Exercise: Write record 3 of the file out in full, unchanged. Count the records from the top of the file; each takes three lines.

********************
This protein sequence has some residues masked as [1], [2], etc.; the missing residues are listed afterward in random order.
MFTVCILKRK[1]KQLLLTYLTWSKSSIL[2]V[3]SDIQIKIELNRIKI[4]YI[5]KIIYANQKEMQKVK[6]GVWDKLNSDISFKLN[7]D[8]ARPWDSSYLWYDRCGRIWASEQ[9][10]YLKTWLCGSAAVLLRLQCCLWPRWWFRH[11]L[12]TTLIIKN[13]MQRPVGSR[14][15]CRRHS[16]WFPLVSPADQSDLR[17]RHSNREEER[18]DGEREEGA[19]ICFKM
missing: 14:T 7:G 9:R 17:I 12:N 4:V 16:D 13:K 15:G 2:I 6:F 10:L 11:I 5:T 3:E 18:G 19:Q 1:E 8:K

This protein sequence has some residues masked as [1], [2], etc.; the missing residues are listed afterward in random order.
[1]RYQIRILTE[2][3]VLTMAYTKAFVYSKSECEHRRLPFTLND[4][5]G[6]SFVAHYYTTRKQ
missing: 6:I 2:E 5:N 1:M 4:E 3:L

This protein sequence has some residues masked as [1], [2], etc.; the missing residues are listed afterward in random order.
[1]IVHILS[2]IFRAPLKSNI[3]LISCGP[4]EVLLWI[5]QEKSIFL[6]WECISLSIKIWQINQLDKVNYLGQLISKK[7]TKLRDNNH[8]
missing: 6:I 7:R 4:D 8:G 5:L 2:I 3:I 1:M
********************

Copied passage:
This protein sequence has some residues masked as [1], [2], etc.; the missing residues are listed afterward in random order.
[1]IVHILS[2]IFRAPLKSNI[3]LISCGP[4]EVLLWI[5]QEKSIFL[6]WECISLSIKIWQINQLDKVNYLGQLISKK[7]TKLRDNNH[8]
missing: 6:I 7:R 4:D 8:G 5:L 2:I 3:I 1:M